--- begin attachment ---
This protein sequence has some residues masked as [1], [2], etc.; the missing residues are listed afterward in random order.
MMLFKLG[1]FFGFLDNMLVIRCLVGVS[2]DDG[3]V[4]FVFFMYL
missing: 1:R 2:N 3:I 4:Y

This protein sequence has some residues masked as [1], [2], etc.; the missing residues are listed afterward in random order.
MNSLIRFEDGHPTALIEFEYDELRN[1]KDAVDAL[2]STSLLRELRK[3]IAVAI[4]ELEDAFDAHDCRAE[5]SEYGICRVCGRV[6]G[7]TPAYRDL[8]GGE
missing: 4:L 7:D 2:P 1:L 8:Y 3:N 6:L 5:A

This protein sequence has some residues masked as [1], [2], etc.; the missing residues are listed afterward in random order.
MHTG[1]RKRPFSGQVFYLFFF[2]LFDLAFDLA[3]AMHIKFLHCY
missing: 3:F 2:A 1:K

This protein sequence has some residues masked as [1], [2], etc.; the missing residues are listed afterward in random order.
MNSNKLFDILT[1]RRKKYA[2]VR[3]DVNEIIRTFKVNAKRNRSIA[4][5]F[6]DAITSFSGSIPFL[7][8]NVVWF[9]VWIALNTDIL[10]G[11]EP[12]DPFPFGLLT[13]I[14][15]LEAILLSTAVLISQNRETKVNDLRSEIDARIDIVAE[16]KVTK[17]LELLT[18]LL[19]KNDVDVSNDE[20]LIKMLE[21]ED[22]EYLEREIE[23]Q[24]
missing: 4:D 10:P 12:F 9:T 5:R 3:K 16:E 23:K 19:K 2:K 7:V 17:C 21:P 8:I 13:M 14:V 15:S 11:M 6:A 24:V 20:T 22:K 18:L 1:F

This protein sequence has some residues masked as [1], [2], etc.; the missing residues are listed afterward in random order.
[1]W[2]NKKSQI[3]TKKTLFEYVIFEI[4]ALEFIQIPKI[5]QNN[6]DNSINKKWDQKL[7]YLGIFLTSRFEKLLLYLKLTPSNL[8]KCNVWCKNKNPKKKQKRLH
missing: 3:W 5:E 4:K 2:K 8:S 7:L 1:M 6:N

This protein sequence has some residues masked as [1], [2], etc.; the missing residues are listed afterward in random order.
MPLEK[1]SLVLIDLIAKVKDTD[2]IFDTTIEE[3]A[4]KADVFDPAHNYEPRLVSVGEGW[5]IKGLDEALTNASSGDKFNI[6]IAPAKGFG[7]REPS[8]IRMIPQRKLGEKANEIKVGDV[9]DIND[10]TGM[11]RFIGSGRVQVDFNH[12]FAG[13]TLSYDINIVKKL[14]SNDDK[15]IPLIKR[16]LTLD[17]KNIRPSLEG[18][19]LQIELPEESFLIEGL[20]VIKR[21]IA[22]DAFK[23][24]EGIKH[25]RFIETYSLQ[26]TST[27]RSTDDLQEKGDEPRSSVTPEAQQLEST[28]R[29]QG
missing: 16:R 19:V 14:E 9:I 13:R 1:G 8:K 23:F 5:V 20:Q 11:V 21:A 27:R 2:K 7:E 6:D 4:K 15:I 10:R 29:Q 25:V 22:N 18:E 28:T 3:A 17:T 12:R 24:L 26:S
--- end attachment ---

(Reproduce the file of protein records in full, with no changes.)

This protein sequence has some residues masked as [1], [2], etc.; the missing residues are listed afterward in random order.
MMLFKLG[1]FFGFLDNMLVIRCLVGVS[2]DDG[3]V[4]FVFFMYL
missing: 1:R 2:N 3:I 4:Y

This protein sequence has some residues masked as [1], [2], etc.; the missing residues are listed afterward in random order.
MNSLIRFEDGHPTALIEFEYDELRN[1]KDAVDAL[2]STSLLRELRK[3]IAVAI[4]ELEDAFDAHDCRAE[5]SEYGICRVCGRV[6]G[7]TPAYRDL[8]GGE
missing: 4:L 7:D 2:P 1:L 8:Y 3:N 6:L 5:A

This protein sequence has some residues masked as [1], [2], etc.; the missing residues are listed afterward in random order.
MHTG[1]RKRPFSGQVFYLFFF[2]LFDLAFDLA[3]AMHIKFLHCY
missing: 3:F 2:A 1:K

This protein sequence has some residues masked as [1], [2], etc.; the missing residues are listed afterward in random order.
MNSNKLFDILT[1]RRKKYA[2]VR[3]DVNEIIRTFKVNAKRNRSIA[4][5]F[6]DAITSFSGSIPFL[7][8]NVVWF[9]VWIALNTDIL[10]G[11]EP[12]DPFPFGLLT[13]I[14][15]LEAILLSTAVLISQNRETKVNDLRSEIDARIDIVAE[16]KVTK[17]LELLT[18]LL[19]KNDVDVSNDE[20]LIKMLE[21]ED[22]EYLEREIE[23]Q[24]
missing: 4:D 10:P 12:F 9:T 5:R 3:K 16:E 23:K 19:K 2:K 7:V 17:C 21:P 8:I 13:M 14:V 15:S 11:M 6:A 24:V 20:T 22:K 18:L 1:F

This protein sequence has some residues masked as [1], [2], etc.; the missing residues are listed afterward in random order.
[1]W[2]NKKSQI[3]TKKTLFEYVIFEI[4]ALEFIQIPKI[5]QNN[6]DNSINKKWDQKL[7]YLGIFLTSRFEKLLLYLKLTPSNL[8]KCNVWCKNKNPKKKQKRLH
missing: 3:W 5:E 4:K 2:K 8:S 7:L 1:M 6:N

This protein sequence has some residues masked as [1], [2], etc.; the missing residues are listed afterward in random order.
MPLEK[1]SLVLIDLIAKVKDTD[2]IFDTTIEE[3]A[4]KADVFDPAHNYEPRLVSVGEGW[5]IKGLDEALTNASSGDKFNI[6]IAPAKGFG[7]REPS[8]IRMIPQRKLGEKANEIKVGDV[9]DIND[10]TGM[11]RFIGSGRVQVDFNH[12]FAG[13]TLSYDINIVKKL[14]SNDDK[15]IPLIKR[16]LTLD[17]KNIRPSLEG[18][19]LQIELPEESFLIEGL[20]VIKR[21]IA[22]DAFK[23][24]EGIKH[25]RFIETYSLQ[26]TST[27]RSTDDLQEKGDEPRSSVTPEAQQLEST[28]R[29]QG
missing: 16:R 19:V 14:E 9:I 13:R 1:G 8:K 23:F 5:V 20:Q 11:V 21:A 27:R 2:K 7:E 6:D 4:K 15:I 10:R 29:Q 25:V 22:N 18:E 28:T 3:A 17:T 12:R 24:L 26:S